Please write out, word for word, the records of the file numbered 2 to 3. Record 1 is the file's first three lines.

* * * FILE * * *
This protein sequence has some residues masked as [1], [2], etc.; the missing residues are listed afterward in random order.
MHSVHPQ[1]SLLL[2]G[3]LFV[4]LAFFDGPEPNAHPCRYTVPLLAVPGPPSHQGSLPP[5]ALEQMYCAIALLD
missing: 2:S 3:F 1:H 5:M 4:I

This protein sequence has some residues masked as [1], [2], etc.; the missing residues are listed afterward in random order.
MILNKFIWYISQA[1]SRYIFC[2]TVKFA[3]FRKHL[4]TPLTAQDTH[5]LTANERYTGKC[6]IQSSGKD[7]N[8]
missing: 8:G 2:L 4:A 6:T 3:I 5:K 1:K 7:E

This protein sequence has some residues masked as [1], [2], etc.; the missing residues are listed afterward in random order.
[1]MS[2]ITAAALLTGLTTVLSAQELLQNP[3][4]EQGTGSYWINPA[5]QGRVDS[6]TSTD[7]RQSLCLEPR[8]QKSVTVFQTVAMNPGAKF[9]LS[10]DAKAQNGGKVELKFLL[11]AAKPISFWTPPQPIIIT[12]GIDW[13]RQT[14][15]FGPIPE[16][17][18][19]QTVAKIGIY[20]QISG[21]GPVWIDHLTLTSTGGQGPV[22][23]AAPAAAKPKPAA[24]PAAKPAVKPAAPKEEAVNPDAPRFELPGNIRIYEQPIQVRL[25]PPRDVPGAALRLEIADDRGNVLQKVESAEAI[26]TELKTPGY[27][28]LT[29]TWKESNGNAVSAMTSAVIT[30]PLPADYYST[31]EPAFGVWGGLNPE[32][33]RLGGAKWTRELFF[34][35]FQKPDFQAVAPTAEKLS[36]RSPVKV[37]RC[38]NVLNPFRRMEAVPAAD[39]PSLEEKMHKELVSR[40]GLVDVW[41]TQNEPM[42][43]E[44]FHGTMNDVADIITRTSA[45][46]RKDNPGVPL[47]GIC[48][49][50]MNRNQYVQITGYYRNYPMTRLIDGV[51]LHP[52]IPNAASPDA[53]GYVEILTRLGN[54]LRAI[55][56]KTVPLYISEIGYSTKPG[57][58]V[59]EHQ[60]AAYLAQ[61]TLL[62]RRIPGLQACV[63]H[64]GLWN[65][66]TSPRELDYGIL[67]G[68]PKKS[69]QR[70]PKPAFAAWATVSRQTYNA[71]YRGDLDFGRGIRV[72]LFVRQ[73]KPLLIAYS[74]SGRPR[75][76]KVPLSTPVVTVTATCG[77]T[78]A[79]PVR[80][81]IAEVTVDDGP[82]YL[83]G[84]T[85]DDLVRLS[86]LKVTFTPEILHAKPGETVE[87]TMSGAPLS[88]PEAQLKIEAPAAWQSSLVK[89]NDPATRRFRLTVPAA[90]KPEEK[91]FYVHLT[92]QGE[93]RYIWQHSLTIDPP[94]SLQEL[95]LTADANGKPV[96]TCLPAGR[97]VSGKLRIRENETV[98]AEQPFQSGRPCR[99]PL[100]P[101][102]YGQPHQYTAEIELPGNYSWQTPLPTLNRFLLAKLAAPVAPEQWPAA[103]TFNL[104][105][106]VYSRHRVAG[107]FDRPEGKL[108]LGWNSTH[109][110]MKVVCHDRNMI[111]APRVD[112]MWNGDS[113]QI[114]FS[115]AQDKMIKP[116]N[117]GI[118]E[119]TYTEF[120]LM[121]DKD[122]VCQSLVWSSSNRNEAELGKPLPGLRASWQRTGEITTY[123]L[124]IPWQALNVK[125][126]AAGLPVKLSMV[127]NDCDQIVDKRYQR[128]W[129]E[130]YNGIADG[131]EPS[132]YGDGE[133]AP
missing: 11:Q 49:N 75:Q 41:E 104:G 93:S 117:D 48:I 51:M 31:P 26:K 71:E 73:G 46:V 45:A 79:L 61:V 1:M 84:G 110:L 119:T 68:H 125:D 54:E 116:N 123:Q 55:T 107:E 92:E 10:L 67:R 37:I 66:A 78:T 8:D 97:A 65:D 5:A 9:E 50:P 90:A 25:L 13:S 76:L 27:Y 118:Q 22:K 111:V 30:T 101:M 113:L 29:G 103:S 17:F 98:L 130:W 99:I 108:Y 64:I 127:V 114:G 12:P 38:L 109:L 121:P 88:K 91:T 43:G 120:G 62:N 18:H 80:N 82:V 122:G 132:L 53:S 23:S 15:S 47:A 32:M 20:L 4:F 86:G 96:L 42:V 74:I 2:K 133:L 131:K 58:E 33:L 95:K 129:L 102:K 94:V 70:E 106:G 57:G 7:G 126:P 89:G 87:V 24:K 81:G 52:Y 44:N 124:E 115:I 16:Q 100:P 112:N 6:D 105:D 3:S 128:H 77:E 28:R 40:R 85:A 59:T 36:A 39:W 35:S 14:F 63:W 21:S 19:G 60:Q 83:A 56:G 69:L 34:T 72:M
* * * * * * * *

This protein sequence has some residues masked as [1], [2], etc.; the missing residues are listed afterward in random order.
MILNKFIWYISQA[1]SRYIFC[2]TVKFA[3]FRKHL[4]TPLTAQDTH[5]LTANERYTGKC[6]IQSSGKD[7]N[8]
missing: 8:G 2:L 4:A 6:T 3:I 5:K 1:K 7:E

This protein sequence has some residues masked as [1], [2], etc.; the missing residues are listed afterward in random order.
[1]MS[2]ITAAALLTGLTTVLSAQELLQNP[3][4]EQGTGSYWINPA[5]QGRVDS[6]TSTD[7]RQSLCLEPR[8]QKSVTVFQTVAMNPGAKF[9]LS[10]DAKAQNGGKVELKFLL[11]AAKPISFWTPPQPIIIT[12]GIDW[13]RQT[14][15]FGPIPE[16][17][18][19]QTVAKIGIY[20]QISG[21]GPVWIDHLTLTSTGGQGPV[22][23]AAPAAAKPKPAA[24]PAAKPAVKPAAPKEEAVNPDAPRFELPGNIRIYEQPIQVRL[25]PPRDVPGAALRLEIADDRGNVLQKVESAEAI[26]TELKTPGY[27][28]LT[29]TWKESNGNAVSAMTSAVIT[30]PLPADYYST[31]EPAFGVWGGLNPE[32][33]RLGGAKWTRELFF[34][35]FQKPDFQAVAPTAEKLS[36]RSPVKV[37]RC[38]NVLNPFRRMEAVPAAD[39]PSLEEKMHKELVSR[40]GLVDVW[41]TQNEPM[42][43]E[44]FHGTMNDVADIITRTSA[45][46]RKDNPGVPL[47]GIC[48][49][50]MNRNQYVQITGYYRNYPMTRLIDGV[51]LHP[52]IPNAASPDA[53]GYVEILTRLGN[54]LRAI[55][56]KTVPLYISEIGYSTKPG[57][58]V[59]EHQ[60]AAYLAQ[61]TLL[62]RRIPGLQACV[63]H[64]GLWN[65][66]TSPRELDYGIL[67]G[68]PKKS[69]QR[70]PKPAFAAWATVSRQTYNA[71]YRGDLDFGRGIRV[72]LFVRQ[73]KPLLIAYS[74]SGRPR[75][76]KVPLSTPVVTVTATCG[77]T[78]A[79]PVR[80][81]IAEVTVDDGP[82]YL[83]G[84]T[85]DDLVRLS[86]LKVTFTPEILHAKPGETVE[87]TMSGAPLS[88]PEAQLKIEAPAAWQSSLVK[89]NDPATRRFRLTVPAA[90]KPEEK[91]FYVHLT[92]QGE[93]RYIWQHSLTIDPP[94]SLQEL[95]LTADANGKPV[96]TCLPAGR[97]VSGKLRIRENETV[98]AEQPFQSGRPCR[99]PL[100]P[101][102]YGQPHQYTAEIELPGNYSWQTPLPTLNRFLLAKLAAPVAPEQWPAA[103]TFNL[104][105][106]VYSRHRVAG[107]FDRPEGKL[108]LGWNSTH[109][110]MKVVCHDRNMI[111]APRVD[112]MWNGDS[113]QI[114]FS[115]AQDKMIKP[116]N[117]GI[118]E[119]TYTEF[120]LM[121]DKD[122]VCQSLVWSSSNRNEAELGKPLPGLRASWQRTGEITTY[123]L[124]IPWQALNVK[125][126]AAGLPVKLSMV[127]NDCDQIVDKRYQR[128]W[129]E[130]YNGIADG[131]EPS[132]YGDGE[133]AP
missing: 11:Q 49:N 75:Q 41:E 104:G 93:S 117:D 48:I 51:M 31:P 26:K 71:E 73:G 46:V 45:A 79:L 61:V 1:M 84:G 110:L 119:T 68:H 125:D 54:E 116:N 123:Q 55:T 107:E 92:E 10:L 67:R 37:I 66:A 78:T 8:D 97:A 65:D 5:A 9:E 50:P 90:A 25:L 13:S 76:L 27:Y 118:Q 22:K 111:V 30:T 101:M 113:L 29:G 103:S 17:F 98:L 130:W 99:I 108:Y 64:I 127:V 114:G 12:P 38:L 109:L 121:P 88:K 91:T 43:G 120:G 62:N 18:H 80:N 82:V 122:G 132:L 53:S 23:S 15:S 47:A 32:M 20:L 4:F 86:G 96:L 42:V 74:I 2:K 133:L 131:K 58:E 33:L 95:K 129:L 102:K 94:V 70:E 106:G 57:G 7:G 126:P 89:G 87:V 24:K 81:G 52:Y 44:N 124:E 115:I 16:Q 100:P 112:N 6:D 105:D 3:S 128:H 77:E 28:R 40:R 85:A 59:T 36:A 39:W 35:S 14:F 63:W 21:S 19:G 60:Q 83:A 56:G 69:L 34:T 72:M